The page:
Now, some argue that the spread of militant Islam, especially in these turbulent times – if you want to slow it down, they argue, Israel must hurry to make concessions, to make territorial compromises. And this theory sounds simple. Basically it goes like this: Leave the territory, and peace will be advanced. The moderates will be strengthened, the radicals will be kept at bay. And don’t worry about the pesky details of how Israel will actually defend itself; international troops will do the job.

These people say to me constantly: Just make a sweeping offer, and everything will work out. You know, there’s only one problem with that theory. We’ve tried it and it hasn’t worked. In 2000 Israel made a sweeping peace offer that met virtually all of the Palestinian demands. Arafat rejected it. The Palestinians then launched a terror attack that claimed a thousand Israeli lives.

Prime Minister Olmert afterwards made an even more sweeping offer, in 2008. President Abbas didn’t even respond to it.

But Israel did more than just make sweeping offers. We actually left territory. We withdrew from Lebanon in 2000 and from every square inch of Gaza in 2005. That didn’t calm the Islamic storm, the militant Islamic storm that threatens us. It only brought the storm closer and made it stronger.

Hezbollah and Hamas fired thousands of rockets against our cities from the very territories we vacated. See, when Israel left Lebanon and Gaza, the moderates didn’t defeat the radicals, the moderates were devoured by the radicals. And I regret to say that international troops like UNIFIL in Lebanon and EUBAM in Gaza didn’t stop the radicals from attacking Israel.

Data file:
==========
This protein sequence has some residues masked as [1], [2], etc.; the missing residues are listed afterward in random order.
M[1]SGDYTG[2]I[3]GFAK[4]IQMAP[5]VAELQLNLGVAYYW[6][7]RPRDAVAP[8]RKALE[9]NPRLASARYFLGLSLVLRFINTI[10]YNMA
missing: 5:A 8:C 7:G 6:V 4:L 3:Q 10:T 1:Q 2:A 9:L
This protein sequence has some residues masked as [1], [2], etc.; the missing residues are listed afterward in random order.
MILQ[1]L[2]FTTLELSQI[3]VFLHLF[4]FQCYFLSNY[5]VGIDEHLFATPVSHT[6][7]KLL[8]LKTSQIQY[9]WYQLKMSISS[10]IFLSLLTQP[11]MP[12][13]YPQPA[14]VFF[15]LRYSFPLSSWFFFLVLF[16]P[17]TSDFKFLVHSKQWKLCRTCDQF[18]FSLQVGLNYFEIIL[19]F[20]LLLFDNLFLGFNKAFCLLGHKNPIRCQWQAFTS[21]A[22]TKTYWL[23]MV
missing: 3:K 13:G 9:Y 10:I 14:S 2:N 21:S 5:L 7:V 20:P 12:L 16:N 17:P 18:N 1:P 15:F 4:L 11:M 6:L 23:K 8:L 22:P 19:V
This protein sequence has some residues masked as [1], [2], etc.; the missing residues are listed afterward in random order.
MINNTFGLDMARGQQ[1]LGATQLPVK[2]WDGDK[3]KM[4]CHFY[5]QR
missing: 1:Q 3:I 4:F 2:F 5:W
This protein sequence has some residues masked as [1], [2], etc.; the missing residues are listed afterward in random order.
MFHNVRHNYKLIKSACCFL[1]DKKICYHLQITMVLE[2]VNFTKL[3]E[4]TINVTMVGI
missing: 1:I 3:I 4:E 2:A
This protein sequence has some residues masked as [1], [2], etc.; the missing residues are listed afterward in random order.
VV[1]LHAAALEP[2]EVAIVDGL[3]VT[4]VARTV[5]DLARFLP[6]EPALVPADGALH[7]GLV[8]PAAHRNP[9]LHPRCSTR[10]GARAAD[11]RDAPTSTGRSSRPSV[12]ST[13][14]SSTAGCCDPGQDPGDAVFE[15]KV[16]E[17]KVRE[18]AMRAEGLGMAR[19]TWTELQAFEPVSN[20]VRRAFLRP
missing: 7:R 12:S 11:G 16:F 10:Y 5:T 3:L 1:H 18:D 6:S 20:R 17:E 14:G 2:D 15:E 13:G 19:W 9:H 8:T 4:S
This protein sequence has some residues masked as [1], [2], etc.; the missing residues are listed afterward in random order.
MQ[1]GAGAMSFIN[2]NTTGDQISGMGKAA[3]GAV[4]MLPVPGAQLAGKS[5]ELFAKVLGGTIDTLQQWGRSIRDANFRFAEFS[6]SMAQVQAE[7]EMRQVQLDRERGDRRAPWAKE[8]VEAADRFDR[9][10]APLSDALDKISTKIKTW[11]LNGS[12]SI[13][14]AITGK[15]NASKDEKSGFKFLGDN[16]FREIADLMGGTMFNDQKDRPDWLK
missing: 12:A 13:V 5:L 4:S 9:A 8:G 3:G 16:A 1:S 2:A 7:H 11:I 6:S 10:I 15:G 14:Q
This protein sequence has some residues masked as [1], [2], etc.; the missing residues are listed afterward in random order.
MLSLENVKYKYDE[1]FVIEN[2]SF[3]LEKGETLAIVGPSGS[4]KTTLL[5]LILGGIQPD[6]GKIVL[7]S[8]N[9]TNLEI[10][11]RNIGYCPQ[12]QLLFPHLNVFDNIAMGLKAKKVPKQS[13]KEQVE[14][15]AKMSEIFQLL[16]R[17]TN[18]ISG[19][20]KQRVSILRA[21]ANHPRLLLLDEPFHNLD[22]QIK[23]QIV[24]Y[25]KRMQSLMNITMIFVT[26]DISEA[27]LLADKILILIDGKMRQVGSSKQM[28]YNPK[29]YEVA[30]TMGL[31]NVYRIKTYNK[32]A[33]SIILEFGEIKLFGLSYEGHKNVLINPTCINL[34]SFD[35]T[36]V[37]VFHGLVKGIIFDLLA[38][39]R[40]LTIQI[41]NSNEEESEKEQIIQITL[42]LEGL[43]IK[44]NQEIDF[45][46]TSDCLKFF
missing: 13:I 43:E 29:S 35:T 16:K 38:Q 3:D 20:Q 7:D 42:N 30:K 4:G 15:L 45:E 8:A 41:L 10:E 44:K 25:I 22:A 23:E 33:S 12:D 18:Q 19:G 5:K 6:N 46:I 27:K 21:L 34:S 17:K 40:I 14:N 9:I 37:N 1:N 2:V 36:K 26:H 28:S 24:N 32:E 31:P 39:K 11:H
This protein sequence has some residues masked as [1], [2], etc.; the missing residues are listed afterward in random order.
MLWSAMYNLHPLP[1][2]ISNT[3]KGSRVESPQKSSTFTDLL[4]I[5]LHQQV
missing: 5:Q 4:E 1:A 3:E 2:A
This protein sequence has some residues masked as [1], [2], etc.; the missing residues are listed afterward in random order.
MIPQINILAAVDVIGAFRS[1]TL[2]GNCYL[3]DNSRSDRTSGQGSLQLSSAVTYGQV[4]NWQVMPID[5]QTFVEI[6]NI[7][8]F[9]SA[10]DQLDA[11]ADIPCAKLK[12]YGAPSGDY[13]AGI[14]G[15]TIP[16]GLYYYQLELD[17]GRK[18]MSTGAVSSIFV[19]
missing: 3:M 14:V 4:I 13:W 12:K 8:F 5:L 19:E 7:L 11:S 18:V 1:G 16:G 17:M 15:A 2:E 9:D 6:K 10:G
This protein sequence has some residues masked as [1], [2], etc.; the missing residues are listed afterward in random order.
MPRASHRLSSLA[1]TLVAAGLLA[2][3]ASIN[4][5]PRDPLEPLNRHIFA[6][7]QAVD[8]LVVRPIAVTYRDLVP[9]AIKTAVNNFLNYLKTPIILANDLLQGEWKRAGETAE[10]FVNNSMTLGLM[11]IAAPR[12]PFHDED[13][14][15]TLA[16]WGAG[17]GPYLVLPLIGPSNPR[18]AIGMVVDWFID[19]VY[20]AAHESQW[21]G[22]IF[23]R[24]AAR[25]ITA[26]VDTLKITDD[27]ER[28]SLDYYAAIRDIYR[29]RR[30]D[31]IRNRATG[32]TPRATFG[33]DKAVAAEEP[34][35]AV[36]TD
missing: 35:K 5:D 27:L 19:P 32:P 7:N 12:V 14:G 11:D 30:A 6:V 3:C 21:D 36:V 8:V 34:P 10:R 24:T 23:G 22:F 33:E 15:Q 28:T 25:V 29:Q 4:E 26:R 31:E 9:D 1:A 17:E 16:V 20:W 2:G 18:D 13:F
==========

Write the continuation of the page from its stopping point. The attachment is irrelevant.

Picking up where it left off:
We left Gaza hoping for peace.

We didn’t freeze the settlements in Gaza, we uprooted them. We did exactly what the theory says: Get out, go back to the 1967 borders, dismantle the settlements.

And I don’t think people remember how far we went to achieve this. We uprooted thousands of people from their homes. We pulled children out of their schools and their kindergartens. We bulldozed synagogues. We even moved loved ones from their graves. And then, having done all that, we gave the keys of Gaza to President Abbas.

Now the theory says it should all work out, and President Abbas and the Palestinian Authority now could build a peaceful state in Gaza. You can remember that the entire world applauded. They applauded our withdrawal as an act of great statesmanship. It was a bold act of peace.

But ladies and gentlemen, we didn’t get peace. We got war. We got Iran, which through its proxy Hamas promptly kicked out the Palestinian Authority. The Palestinian Authority collapsed in a day – in one day.

President Abbas just said on this podium that the Palestinians are armed only with their hopes and dreams. Yeah, hopes, dreams and 10,000 missiles and Grad rockets supplied by Iran, not to mention the river of lethal weapons now flowing into Gaza from the Sinai, from Libya, and from elsewhere.

Thousands of missiles have already rained down on our cities. So you might understand that, given all this, Israelis rightly ask: What’s to prevent this from happening again in the West Bank? See, most of our major cities in the south of the country are within a few dozen kilometers from Gaza. But in the center of the country, opposite the West Bank, our cities are a few hundred meters or at most a few kilometers away from the edge of the West Bank.

So I want to ask you. Would any of you bring danger so close to your cities, to your families? Would you act so recklessly with the lives of your citizens? Israelis are prepared to have a Palestinian state in the West Bank, but we’re not prepared to have another Gaza there. And that’s why we need to have real security arrangements, which the Palestinians simply refuse to negotiate with us.